A Novel Family of TRF (DNA Topoisomerase I-Related Function) Genes Required for Proper Nuclear Segregation

Nucleic Acids Research, Jun 1996

We recently reported the identification of a gene, TRF4 (for DNA topoisomerase related function), in a screen for mutations that are synthetically lethal with mutations in DNA topoisomerase I (top1). Here we describe the isolation of a second member of the TRF4 gene family, TRF5. Overexpression of TRF5 complements the inviability of top1 trf4 double mutants. The predicted Trf5 protein is 55% identical and 72% similar to Trf4p. As with Trf4p, a region of Trf5p is homologous to the catalytically dispensable N-terminus of Topip. The TRF4/5 function is essential as trf4 trf5 double mutants are inviable. A trf4 (ts) trf5 double mutant is hypersensitive to the anti-microtubule agent thiabendazole at a semi-permissive temperature, suggesting that TRF4/5function is required at the time of mitosis. Examination of nuclear morphology in a trf4 (ts) trf5 mutant at a restrictive temperature reveals the presence of many cells undergoing aberrant nuclear division, as well as many anucleate cells, demonstrating that the TRF4/5function is required for proper mitosis. Database searches reveal the existence of probable Schizosaccharomyces pombe and human homologs of Trf4p, indicating that TRF4 is the canonical member of a gene family that is highly conserved evolutionarily.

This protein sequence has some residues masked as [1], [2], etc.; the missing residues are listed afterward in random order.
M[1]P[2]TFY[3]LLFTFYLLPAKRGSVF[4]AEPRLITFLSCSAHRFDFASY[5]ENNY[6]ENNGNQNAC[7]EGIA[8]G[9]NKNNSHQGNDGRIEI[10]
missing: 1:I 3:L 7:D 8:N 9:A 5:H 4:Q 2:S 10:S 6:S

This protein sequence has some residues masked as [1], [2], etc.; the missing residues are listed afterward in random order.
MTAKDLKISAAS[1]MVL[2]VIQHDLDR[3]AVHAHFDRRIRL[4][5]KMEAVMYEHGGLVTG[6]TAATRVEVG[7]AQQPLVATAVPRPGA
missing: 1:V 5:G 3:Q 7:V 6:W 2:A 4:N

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A Novel Family of TRF (DNA Topoisomerase I-Related Function) Genes Required for Proper Nuclear Segregation